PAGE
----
Although there is always differences within people, it is equally important to focus on the similarities. Below is one of my all-time favourite quote that concludes it all!

 

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Figure 2 Kennedy 1963 (Picture from Quotefancy 2017)

 

References

Anon, (2017). HeforShe. [online] Available at: http://www.heforshe.org/en [Accessed 13 Jun. 2017].

Anon, (2017). Think Act Report. [online] Available at: https://think-act-report.campaign.gov.uk/ [Accessed 13 Jun. 2017].

Business in the Community. (2017). Race Equality Awards 2016 – Employee Network. [online] Available at: http://race.bitc.org.uk/all-resources/case-studies/race-equality-awards-2016-employee-network-private-org-pwc [Accessed 13 Jun. 2017].

Erikson, E. (1950). Childhood and society. London: Vintage.

Eysenck, H. (1947). Dimensions of personality. New Brunswick, N.J.: Transaction Publishers.

GLA Intelligence (2016). 2015 Round Ethnic Group Population Projections. Greater London: Greater London Authority.

Hofstede, G., Hofstede, G. and Minkov, M. (1997). Cultures and organizations. New York, N.Y.: McGraw-Hill.

Horton, H. (2017). This map perfectly displays the diversity of London. Telegraph. [online] Available at: http://www.telegraph.co.uk/news/uknews/11926139/london-passport-diversity-map.html [Accessed 10 Jun. 2017].

Hunt, V., Layton, D. and Prince, S. (2016). Diversity Matters. 1st ed. McKinsey & Company.

Levine, S., Apfelbaum, E., Bernard, M., Bartelt, V., Zajac, E. and Stark, D. (2014). Ethnic diversity deflates price bubbles. Proceedings of the National Academy of Sciences, 111(52), pp.18524-18529.

Managing for Diversity. (2014). CMI.

Mullins, L. and Christy, G. (2016). Management and organisational behaviour.

Myers, I. and Myers, P. (1980). Gifts differing. Mountain View, Calif.: CPP.

Overview of the UK population: March 2017. (2017). Office for National Statistics.

PWC (2015). Flexibility. [online] PWC. Available at: http://www.pwc.com/us/en/people-management/assets/pwc-flexibility-placemat-external.pdf [Accessed 13 Jun. 2017].

PWC Women in Work Index. (2017). PWC.

PwC. (2017). Quality of life: Balancing work-life demands. [online] Available at: https://www.pwc.com/us/en/about-us/diversity/pwc-work-life-balance.html [Accessed 13 Jun. 2017].

PWC. (2017). The Gender Agenda. [online] Available at: http://pwc.blogs.com/gender_agenda/ [Accessed 13 Jun. 2017].

Rienzo, C. and Vargas-Silva, C. (2017). Migrants in the UK: An Overview. Migration Observatory briefing. COMPAS: University of Oxford.

Smith, P., Farmer, M. and Yellowley, W. (2013). Organizational Behaviour. Hoboken: Taylor and Francis.

Sommers, S. (2006). On racial diversity and group decision making: Identifying multiple effects of racial composition on jury deliberations. Journal of Personality and Social Psychology, 90(4), pp.597-612.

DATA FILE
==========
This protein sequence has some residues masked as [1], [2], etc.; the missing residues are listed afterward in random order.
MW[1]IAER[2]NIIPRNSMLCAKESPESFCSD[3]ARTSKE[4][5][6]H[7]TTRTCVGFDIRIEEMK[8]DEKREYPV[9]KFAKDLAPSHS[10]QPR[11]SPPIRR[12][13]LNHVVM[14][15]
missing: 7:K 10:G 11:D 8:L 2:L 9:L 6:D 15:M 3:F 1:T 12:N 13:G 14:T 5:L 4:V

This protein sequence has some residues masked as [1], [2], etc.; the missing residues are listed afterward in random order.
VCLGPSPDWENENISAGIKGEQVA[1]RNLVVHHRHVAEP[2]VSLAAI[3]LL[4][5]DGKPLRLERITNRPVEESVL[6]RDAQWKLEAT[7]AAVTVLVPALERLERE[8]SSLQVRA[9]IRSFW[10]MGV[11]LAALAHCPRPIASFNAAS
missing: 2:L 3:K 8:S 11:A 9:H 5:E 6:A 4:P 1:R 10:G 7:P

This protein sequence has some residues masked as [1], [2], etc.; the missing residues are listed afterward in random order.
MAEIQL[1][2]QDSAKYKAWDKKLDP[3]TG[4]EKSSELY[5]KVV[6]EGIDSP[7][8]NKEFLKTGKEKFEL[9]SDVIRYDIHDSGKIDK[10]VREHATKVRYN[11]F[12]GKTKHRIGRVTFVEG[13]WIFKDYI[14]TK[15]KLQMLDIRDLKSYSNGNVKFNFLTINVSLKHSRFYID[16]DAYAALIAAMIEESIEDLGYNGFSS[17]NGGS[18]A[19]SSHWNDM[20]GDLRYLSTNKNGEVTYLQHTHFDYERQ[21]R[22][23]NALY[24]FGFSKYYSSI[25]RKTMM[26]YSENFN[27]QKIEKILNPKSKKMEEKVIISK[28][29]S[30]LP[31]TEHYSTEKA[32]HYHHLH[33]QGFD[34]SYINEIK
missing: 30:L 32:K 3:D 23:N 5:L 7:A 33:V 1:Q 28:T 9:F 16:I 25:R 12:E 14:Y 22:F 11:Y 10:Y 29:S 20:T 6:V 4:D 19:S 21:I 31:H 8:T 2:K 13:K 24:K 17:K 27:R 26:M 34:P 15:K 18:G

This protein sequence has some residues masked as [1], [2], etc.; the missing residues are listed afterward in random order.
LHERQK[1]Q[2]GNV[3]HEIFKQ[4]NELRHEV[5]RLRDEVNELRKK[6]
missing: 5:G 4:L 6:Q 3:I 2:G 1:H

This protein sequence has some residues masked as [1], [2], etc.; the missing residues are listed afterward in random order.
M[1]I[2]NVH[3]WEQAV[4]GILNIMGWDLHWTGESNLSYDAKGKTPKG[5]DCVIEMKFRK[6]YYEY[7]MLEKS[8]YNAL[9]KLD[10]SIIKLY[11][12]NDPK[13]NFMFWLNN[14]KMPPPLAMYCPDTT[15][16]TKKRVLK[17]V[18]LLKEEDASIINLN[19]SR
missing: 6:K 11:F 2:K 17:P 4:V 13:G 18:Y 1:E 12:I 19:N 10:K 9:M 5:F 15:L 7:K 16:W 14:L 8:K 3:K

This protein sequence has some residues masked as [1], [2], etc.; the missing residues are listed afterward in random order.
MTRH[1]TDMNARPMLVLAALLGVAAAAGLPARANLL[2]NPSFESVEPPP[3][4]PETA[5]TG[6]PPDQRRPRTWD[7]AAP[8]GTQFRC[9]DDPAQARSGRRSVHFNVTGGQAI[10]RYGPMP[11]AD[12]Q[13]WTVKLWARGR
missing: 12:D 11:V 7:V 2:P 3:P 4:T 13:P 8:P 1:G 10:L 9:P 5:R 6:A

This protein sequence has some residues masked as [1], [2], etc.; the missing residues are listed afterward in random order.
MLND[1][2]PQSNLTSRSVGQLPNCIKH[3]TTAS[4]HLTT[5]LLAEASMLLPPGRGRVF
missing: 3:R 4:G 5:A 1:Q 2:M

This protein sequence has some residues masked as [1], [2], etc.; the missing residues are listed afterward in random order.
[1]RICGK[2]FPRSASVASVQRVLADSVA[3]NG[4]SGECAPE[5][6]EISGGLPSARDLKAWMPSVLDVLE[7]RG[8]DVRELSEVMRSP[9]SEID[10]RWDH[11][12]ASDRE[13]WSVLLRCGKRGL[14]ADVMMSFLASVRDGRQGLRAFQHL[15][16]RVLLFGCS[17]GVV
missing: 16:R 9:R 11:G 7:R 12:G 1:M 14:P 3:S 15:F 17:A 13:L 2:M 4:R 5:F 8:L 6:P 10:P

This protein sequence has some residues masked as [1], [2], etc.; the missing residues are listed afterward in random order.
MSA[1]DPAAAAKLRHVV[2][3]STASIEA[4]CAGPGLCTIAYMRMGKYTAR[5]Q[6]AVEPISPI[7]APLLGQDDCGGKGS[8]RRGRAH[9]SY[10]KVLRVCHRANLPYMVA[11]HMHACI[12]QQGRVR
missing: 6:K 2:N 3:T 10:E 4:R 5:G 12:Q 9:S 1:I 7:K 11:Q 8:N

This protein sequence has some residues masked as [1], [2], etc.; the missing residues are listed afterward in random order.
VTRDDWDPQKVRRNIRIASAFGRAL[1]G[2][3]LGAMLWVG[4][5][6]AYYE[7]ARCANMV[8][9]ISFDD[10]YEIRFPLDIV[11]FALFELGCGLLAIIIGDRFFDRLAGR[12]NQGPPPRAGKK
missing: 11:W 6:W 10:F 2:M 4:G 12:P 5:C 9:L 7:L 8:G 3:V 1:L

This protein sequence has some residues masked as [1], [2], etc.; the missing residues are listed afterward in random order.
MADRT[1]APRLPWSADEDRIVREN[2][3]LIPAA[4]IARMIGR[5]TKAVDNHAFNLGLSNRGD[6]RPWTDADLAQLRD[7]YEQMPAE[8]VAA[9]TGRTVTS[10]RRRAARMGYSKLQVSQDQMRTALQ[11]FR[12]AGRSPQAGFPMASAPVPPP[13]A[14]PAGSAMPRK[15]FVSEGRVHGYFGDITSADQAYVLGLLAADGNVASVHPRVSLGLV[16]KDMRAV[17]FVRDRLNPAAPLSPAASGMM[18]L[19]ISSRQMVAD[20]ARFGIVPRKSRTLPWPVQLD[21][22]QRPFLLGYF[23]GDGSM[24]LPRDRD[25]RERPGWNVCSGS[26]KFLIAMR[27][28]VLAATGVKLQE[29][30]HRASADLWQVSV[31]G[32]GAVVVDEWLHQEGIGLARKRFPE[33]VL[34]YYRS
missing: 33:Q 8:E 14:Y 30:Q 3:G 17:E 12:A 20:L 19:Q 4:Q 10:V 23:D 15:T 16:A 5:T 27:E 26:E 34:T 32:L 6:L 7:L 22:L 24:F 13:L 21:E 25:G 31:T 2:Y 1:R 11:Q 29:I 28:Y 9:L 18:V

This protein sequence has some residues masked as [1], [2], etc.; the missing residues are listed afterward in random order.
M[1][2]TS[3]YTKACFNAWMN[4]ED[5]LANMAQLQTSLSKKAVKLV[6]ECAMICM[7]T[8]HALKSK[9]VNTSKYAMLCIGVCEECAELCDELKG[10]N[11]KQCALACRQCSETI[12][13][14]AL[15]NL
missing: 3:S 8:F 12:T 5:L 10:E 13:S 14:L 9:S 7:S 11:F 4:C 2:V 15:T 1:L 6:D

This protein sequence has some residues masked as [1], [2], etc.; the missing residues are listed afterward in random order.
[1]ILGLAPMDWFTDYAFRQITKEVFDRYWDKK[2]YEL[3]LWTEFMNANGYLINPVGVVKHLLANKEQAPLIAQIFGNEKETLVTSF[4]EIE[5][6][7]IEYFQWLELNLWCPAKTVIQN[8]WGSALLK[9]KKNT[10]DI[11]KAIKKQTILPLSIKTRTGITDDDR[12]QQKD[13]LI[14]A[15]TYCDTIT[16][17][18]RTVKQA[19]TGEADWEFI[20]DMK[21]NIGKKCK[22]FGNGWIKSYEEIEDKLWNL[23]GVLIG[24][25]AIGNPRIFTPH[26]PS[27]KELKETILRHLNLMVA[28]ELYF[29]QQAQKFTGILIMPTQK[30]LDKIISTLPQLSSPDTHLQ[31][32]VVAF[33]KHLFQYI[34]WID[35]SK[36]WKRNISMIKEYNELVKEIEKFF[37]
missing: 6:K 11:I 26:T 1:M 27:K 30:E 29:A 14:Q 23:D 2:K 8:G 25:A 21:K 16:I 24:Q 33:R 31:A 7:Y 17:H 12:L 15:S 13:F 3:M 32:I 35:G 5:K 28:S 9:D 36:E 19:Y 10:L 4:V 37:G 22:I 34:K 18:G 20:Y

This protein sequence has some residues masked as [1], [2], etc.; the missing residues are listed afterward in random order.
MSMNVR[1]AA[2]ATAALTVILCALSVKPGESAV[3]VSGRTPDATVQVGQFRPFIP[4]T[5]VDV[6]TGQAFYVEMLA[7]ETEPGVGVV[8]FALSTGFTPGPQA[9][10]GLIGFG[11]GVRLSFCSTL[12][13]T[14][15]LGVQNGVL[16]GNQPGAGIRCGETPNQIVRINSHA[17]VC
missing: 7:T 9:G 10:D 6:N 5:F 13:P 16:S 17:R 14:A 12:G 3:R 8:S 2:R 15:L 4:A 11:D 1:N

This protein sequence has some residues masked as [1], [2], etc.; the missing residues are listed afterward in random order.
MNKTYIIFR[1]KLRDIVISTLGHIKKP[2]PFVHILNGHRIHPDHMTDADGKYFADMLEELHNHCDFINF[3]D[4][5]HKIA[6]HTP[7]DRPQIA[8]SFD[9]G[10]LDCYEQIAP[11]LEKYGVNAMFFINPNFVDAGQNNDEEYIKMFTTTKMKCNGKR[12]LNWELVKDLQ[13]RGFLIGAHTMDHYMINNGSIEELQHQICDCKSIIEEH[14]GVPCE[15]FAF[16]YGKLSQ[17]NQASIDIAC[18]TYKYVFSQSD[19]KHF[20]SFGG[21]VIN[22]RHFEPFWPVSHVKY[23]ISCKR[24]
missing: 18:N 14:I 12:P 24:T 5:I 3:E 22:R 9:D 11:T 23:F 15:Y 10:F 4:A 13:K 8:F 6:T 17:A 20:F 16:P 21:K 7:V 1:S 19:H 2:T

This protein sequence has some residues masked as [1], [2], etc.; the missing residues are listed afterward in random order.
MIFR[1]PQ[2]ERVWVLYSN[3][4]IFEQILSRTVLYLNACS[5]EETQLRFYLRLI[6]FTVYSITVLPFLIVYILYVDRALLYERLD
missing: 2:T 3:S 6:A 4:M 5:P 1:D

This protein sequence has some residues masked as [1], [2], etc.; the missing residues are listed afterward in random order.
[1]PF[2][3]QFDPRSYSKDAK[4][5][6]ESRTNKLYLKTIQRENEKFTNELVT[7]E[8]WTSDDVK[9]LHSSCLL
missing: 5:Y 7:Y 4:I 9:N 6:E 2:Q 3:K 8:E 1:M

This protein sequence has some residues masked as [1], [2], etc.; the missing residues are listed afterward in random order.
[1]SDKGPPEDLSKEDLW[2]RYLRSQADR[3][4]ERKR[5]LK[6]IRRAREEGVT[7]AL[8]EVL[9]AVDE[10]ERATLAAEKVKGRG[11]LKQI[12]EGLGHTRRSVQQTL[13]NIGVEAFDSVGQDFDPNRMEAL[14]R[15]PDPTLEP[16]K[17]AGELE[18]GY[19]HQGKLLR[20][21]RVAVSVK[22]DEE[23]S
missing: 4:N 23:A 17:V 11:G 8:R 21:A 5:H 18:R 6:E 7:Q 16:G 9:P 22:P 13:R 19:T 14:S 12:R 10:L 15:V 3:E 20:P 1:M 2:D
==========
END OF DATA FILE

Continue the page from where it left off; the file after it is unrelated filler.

The PwC diversity journey. (2016). PWC.

Thomas, R. (1990). From Affirmative Action to Affirming Diversity. Harvard Business Review.

Tihov, Y. (2015). Yanko Tihov ‘London Passport Map’. 1st ed. TAG Fine Arts.

Todorovic, M. (2017). Diversity at workplace: how to use poetry for improving communication and intercultural differences. [Blog] Business in Thyme. Available at: https://businessinrhyme.com/2015/08/16/diversity-at-workplace-how-to-use-poetry-for-improving-communication-and-intercultural-differences/ [Accessed 13 Jun. 2017].

Yukl, G. (2013). Leadership in organizations. 1st ed. Boston: Pearson.

 

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10 thoughts on “The Challenge of Managing Diverse Teams

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  1. Hi Sharon great work thank you for your detailed blog, at the start of your blog you mentioned studies have consistently found that workplace diversity leads to better performance. Can you please expand a bit using one of the studies?

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    1. Hi Taiba, thank you for your comment, really appreciate it.

      According to a market research conducted by McKinsey (2015), companies in the top quartile for diversity is more likely to financially outperform those in the bottom quartile.

      A survey in 2012 found 40% of companies expressed skill shortages is one of their top business concerns. Gender diversity and ethnic minorities could increase the sourcing talent pool. It could also strengthen customer orientation as more than 80% consumer purchases are made by women in the UK (McKinsey 2015). Diversity could also increase employee satisfaction and reduces conflicts between groups, improving collaboration and loyalty (McKinsey 2015). It was also found workplace diversity could improve decision making as it fosters innovation and creativity through a greater variety of problem-solving approaches, perspectives and ideas (McKinsey 2015).